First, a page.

Friday, September 28, 2012

Fog, Blooms, and 'Shrooms

As usual, my camera has a few random pictures on it from the week.  Enjoy.

The fog lifting off the pond on a cool morning at Welkinweir is really quite beautiful, especially when the sun peeks over the ridge to lighten the scene.

On this particular morning, the pond reflected a really deep blue through the mist.  It was like looking at a watercolor painting, instead of an actual scene.

Another kind of toad lily is blooming in front of the estate house.  This kind has the flowers beautifully displayed in a line on the top side of the arching stems.  It is a great choice for shade, and should be planted where the flowers can easily be viewed and appreciated.

Another interesting plant, Kirengeshoma palmata, also known as yellow wax-bells, is blooming in the Barn Ruins.  It does well in part shade.

And finally, the 'shrooms.  A circle of these interesting yellow beauties popped up over the last week.  I don't know enough about mushrooms to tell you anything else about them, but they are fun to photograph.

Come visit Welkinweir! The dogwoods are starting to turn, and the Children's Garden and Barn Ruins still have many blooms.

Tuesday, September 18, 2012


I only had one picture on the camera, so this brief post will be devoted to a great shrub for fall.  Meet Callilcarpa dichotoma 'Issai', also known as purple beautyberry.  There are undoubtedly other great cultivars of this species available. 'Issai' just happens to be the one we have planted at Welkinweir.  You can see this planted along the drive above the stone wall lining the west lawn.  The characteristic of the cultivar 'Issai' is that it fruits heavily as a young plant, according to Dirr.  Ours have a great fruit display.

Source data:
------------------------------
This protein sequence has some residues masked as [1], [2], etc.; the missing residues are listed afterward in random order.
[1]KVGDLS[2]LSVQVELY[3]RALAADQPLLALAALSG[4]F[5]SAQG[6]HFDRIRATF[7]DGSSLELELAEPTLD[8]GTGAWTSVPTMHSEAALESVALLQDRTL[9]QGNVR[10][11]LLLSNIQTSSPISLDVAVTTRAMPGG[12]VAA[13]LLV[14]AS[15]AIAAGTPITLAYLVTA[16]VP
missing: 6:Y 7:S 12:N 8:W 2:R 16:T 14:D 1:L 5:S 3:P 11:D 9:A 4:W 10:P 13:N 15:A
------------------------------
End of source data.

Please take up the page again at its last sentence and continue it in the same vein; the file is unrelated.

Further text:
Dirr also considers C. dichotoma the best garden form compared to other Callicarpa species. The branches arch beautifully, nearly reaching the ground at the tips.  The fruit is displayed openly on the upperside of the stem and is a striking purple which stands out against the yellowish green leaves below.  The fruits show up in August and will continue to look great through October.  They are probably best planted in mass, rather than as a single specimen shrub.  In gardens further north, this shrub may die back each winter, but here at Welkinweir it has never been cut back.